was seventy years old, Gower married Anne Groundolf, but he continued to live in the priory
of St. Mary Overy (now St. Savior), Southwark, to which he was a generous benefactor.
Gower died in 1408 and was buried at the chapel of St. John the Baptist in St. Mary Overy.
Shakespeare Fun Fact:
In Shakespeare's day women were not allowed to act on stage. The women's roles
were all played by men or boys, so the original Juliet and her Romeo were actually both male
actors. In fact, Shakespeare wrote several comedies where female characters disguise
themselves as boys. So in those cases, boys played girls who were pretending to be boys!
The Globe Theatre
The Globe Theatre is the theatre where the Lord Chamberlain’s Men first staged
Shakespeare’s plays post-1598. The theatre was originally built in 1599 in Southwark where
it remained until it burned to the ground in 1613. It is believed to have been either a circle or
an octagon. At the base of the stage was the “yard”, where the audience stood to watch the
performance. Around the yard there were two levels of seating, which were the Twopenny
Rooms and the Penny Gallery. The Globe was rebuilt in 1614, closed in 1642, and
demolished in 1644. A modern version of the original Globe, called Shakespeare’s Globe
Theatre”, was opened in 1997.
Shakespeare Fun Fact:
In Shakespeare’s time, mattresses were secured on bed frames by ropes. When you pulled
on the ropes the mattress tightened, making the bed firmer to sleep on. That’s where the
phrase, “goodnight, sleep tight” comes from.
Apollonius of Tyre and Shakespeare’s Pericles
Shakespeare’s Pericles was an adaptation of a popular Greek romance Apollonias of
Tyre. The story is very much the same as Shakespeare’s Pericles. It is a tale of love and
adventure, set in the pagan Mediterranean world of classical antiquity, with exciting episodes
involving shipwreck, piracy, separation and reunion, and supernatural intervention.
The story of Apollonius has a literary history whose origins date at least to the fifth or
sixth century A.D. An adaptation of the story is seen several times before Shakespeare uses it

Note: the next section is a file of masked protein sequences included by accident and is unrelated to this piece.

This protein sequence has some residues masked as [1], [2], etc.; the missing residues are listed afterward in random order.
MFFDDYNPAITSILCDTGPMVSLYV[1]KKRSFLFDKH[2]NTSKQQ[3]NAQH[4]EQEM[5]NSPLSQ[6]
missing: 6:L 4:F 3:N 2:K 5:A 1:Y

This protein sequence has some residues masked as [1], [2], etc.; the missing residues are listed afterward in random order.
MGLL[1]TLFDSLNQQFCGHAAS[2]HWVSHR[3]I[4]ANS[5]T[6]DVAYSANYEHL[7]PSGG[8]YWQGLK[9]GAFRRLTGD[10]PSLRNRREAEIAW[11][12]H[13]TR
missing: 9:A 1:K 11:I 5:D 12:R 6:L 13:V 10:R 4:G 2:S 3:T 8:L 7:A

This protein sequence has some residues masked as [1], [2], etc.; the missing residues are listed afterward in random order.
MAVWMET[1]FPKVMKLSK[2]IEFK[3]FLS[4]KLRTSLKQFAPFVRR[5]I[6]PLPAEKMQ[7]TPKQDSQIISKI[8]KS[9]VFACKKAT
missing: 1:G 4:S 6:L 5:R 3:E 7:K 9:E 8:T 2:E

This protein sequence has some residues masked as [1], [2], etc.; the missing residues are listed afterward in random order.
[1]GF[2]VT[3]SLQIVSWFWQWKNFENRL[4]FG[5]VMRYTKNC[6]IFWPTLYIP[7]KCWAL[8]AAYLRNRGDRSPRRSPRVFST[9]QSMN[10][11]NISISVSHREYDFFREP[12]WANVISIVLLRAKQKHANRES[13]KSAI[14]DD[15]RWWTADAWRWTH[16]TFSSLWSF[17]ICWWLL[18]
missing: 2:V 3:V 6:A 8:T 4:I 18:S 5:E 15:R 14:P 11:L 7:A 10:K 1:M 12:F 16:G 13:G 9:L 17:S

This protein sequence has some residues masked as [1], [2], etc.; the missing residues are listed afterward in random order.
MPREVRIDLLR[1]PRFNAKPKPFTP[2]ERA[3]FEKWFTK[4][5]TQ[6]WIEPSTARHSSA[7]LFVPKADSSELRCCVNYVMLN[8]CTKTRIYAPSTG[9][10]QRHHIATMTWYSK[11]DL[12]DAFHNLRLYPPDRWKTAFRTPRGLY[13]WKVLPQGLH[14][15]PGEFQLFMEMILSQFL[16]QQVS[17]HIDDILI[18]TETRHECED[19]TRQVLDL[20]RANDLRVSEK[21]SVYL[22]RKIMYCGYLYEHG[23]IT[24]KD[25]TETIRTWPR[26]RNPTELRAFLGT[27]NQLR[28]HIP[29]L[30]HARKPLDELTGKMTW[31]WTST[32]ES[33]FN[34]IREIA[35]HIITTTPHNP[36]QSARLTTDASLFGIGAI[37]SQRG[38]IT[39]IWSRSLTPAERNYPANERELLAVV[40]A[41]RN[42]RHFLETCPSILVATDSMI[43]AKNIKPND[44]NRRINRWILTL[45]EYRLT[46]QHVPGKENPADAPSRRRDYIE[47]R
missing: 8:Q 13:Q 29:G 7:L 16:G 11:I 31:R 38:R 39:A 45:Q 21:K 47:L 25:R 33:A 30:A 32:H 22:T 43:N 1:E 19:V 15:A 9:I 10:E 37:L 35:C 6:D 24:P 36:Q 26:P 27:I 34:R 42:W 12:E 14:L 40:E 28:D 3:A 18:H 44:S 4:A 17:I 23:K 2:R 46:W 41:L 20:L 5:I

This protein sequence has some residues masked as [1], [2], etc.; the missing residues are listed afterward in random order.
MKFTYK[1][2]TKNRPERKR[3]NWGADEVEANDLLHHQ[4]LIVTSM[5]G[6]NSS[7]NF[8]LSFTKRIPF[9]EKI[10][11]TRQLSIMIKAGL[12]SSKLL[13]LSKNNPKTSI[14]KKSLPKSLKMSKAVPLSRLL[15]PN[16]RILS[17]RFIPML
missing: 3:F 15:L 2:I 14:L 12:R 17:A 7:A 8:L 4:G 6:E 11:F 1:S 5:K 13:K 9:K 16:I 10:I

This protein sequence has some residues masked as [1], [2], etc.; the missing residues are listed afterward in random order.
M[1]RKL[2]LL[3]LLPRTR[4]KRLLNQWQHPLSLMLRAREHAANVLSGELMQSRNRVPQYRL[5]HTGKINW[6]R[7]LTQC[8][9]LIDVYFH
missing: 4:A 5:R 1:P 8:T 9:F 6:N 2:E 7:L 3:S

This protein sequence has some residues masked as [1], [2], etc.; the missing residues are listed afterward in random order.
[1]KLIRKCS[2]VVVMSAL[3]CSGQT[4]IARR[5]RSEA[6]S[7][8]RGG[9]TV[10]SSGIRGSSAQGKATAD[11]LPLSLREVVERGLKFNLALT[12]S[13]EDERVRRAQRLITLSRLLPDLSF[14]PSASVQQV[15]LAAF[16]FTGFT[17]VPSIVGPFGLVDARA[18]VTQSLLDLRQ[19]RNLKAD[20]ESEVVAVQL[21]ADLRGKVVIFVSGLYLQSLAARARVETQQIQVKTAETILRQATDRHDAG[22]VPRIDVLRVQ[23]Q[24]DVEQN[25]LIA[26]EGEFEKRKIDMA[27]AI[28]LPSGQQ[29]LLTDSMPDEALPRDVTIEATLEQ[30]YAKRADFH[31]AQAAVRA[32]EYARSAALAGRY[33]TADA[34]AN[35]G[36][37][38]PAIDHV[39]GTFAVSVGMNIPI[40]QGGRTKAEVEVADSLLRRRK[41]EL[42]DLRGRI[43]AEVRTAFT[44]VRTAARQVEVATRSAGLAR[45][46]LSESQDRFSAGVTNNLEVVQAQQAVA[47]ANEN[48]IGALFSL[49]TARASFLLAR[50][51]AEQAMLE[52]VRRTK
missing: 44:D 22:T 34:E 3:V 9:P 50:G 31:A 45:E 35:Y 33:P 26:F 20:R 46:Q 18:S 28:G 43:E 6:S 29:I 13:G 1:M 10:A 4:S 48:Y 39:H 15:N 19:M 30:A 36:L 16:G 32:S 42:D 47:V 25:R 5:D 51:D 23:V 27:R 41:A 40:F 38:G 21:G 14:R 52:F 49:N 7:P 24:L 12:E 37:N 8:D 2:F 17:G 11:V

for his Pericles. Through its translations and adaptations an ancient Greek romance has been
written in prose, verse and as drama. However, no matter how the literature itself has been
adapted, each proved the power of restoration in the end. The Greek romance was translated
after the fall of the Roman Empire to what is considered the Old English version of
Apollonius. The Old English version stays close to its source, yet gives themes new meaning
relevant to late Anglo-Saxon society. The adaptation portrays the evils of social injustice and
gender discrimination; it prompts recognition for the need of reform. During the late
Fourteenth century John Gower adapted the story of Apollonius in his Confession Amanis.
Here we see deliberate manipulation to satisfy a certain vision. Gower wanted to see a return
to traditional hierarchies verses its sources that sought increased female liberties and rights.
So between 1606 and 1608, when Shakespeare was believed to have written Pericles, there
existed two primary sources of Apollonius with opposing views. Shakespeare was aware of
the tale’s potential to evoke conflicting responses. He took the story and shifted thematic
interests “from the destructive power of evil to the restorative power of good”. Thus, we get
Shakespeare’s version of Apollonius of Tyre in his Pericles.
Shakespeare Fun Fact:
The number of different words counted in Shakespeare’s works is 17,700. The average
person today has a vocabulary of about 2,000 words. Many of the words Shakespeare used
had not been written down before, and it is believed he may have made many if them up.
Some words attributed to him include: leapfrog, submerged, dwindle, countless, fretful,
barefaced, and lonely.
Who Wrote Pericles?
Did you know that Shakespeare may not have written Pericles? Other authors may have
written all or some of the play, but no one knows for sure. For centuries, scholars have
debated the authorship of Pericles, arguing whether Shakespeare wrote all, some, or none of
the play. The primary argument against full Shakespearean authorship stems from the vast
differences between the first two acts of the play and the last three. Many scholars now
believe that Shakespeare collaborated with the lesser-known playwright, George Wilkins,
with Wilkins writing most of Acts I and II and Shakespeare writing most of Acts III-V.
No matter who wrote Pericles, one thing is for sure: we can never be quite sure what he
(or they) wrote! As with all other Shakespearean plays, there is no existing original
manuscript of Pericles written in the author’s own hand. What we have instead are the
earliest printed editions of Shakespeare’s plays, called quartos, which were often made with
the help of actors who tried their best to remember their lines. When the first printing of
Pericles appeared in 1609, the text was latent with apparent errors. Since Shakespeare’s own